The Ideology of the American Dream in "An American Tail"
The ideology of the American dream is resulted from the spirit which has originated from the time that the United States of America was established. The basic concept that supports the American dream is the idea of that everyone has the right to pursue happiness. This concept is expended to be that everyone can have all kinds of hope and people are allowed to believe in the impossible, since they have the "given-right" of trying to get whatever they desire to have and brings them pleasure. Thus, the American dream provides people with infinite possibility and a "promised" future.
The animation, An American Tail, is a typical "American-dream film." In the animation, it not only tells the audience never to give up but also encourages the audience to chase after their dream, although they may be stumbled on the journey to success, they would succeed one day. On the one hand, the audience can take this idea just as a stereotyped film of "encouragement." On the other hand, this is one of the spirit of the American dream, just like what the pigeon, Harri, sings in the animation, "Never say never." In the animation, due to the bad living condition, the characters (the mice) leave their countries for America to look for a better life, and also because they have heard people (or mice) saying that "There are no cats in America," or "there are crumbs everywhere on the floor in America." These two lines indicates that the American dream that the characters hold gives them a hope which makes them like the pioneers from hundreds years ago who went to the West to make their own lands and to explore it. The statements that are made in the animation shows how the idea of the American dream is used here. "In America, there are mouse holes under every wall." "In America, there are crumbs everywhere on the floor." "In America, you can say any thing you want." "In America, there are no cats." From these state, we see the basic spirit of the American dream. For example, they have the right to live a sufficient life, a life with freedom of speech and a life free from fear. In fact, these rights are connected by the idea of "given-freedom" and "possibility-in-realize-anything." Except from the above statements, we can find the trace of how those who believe in the American dream believe in that "every is possible" from an event in the animation. The mice are gathering in the park, and the rich lady mouse encourages her audience that they can fulfill what they hoped for the life in America as long as they get their freedom from fear (cats). In the end of the animation, Feivel, the leading character of the animation, is called "the American mouse. The title gives the audience a feeling of that Feivel has become a mouse with the American value, which is never to give up and always with hope. The success of the mouse represents the victory of the American dream over despair and hopelessness.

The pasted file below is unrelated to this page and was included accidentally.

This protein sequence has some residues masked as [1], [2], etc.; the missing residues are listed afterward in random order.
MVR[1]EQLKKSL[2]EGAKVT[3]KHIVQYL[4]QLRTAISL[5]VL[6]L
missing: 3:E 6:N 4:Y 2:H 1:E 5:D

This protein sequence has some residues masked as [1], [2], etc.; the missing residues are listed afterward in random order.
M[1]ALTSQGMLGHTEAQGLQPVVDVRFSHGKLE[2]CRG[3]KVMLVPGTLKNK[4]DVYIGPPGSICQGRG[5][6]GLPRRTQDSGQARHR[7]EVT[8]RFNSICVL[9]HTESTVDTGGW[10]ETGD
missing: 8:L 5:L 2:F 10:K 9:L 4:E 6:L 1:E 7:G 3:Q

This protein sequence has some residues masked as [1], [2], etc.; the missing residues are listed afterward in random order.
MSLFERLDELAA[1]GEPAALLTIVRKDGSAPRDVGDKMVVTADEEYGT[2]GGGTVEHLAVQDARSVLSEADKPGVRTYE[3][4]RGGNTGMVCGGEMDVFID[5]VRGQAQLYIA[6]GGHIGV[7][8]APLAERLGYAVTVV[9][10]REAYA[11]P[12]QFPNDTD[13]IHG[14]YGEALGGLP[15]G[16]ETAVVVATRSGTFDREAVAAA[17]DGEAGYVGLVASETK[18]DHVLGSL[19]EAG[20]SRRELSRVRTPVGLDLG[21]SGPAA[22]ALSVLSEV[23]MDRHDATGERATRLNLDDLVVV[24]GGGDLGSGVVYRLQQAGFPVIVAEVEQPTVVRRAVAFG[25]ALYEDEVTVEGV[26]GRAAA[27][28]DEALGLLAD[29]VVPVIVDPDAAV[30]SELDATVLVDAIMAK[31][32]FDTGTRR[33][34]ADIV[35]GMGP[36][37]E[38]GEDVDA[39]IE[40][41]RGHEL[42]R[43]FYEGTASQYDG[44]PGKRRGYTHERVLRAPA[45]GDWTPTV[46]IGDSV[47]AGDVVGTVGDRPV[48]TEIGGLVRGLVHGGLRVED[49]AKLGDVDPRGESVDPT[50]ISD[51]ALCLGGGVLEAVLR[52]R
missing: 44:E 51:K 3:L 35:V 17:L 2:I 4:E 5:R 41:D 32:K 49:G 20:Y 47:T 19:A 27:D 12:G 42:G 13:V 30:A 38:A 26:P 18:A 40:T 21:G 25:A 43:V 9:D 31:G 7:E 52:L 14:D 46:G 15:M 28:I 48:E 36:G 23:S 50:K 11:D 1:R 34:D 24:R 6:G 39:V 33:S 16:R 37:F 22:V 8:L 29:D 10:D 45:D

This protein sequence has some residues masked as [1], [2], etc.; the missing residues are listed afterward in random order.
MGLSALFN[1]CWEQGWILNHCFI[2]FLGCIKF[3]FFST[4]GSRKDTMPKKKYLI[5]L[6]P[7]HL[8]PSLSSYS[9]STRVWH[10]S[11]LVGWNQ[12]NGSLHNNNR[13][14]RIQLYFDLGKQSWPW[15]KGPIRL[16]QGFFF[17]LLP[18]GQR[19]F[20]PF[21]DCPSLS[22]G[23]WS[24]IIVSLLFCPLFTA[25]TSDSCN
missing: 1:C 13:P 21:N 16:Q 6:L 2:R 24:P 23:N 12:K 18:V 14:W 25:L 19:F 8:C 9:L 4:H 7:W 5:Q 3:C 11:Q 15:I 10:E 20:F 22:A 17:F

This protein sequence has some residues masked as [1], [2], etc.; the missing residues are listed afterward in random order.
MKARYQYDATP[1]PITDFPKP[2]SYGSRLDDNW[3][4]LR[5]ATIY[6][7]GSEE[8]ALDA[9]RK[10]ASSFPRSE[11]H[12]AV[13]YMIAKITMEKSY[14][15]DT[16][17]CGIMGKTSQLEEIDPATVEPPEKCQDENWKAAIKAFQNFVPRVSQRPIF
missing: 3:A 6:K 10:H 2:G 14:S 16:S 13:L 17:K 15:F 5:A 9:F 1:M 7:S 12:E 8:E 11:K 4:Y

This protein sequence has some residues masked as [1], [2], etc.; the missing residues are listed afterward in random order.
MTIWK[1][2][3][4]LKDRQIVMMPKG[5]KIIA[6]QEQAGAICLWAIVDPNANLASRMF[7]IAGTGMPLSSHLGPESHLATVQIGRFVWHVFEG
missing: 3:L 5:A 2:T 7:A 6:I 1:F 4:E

Life can not be 100 % satisfactory and no one can always have everything his or her way. Yet, in the ideology of the American dream, things are simplified. One can have any kinds of hope, which corresponds to a line said in the animation, "America, the place to find hope." Nonetheless, just like what happens to the characters, when reality and the ideology meet, there are gaps revealed. It is just that the bad outcome of the event is omitted, because the optimistic attitude in the American dream, "always look on the bright side," overpowers the calamity in life. This is supposed to be what the animation producer tries to convey.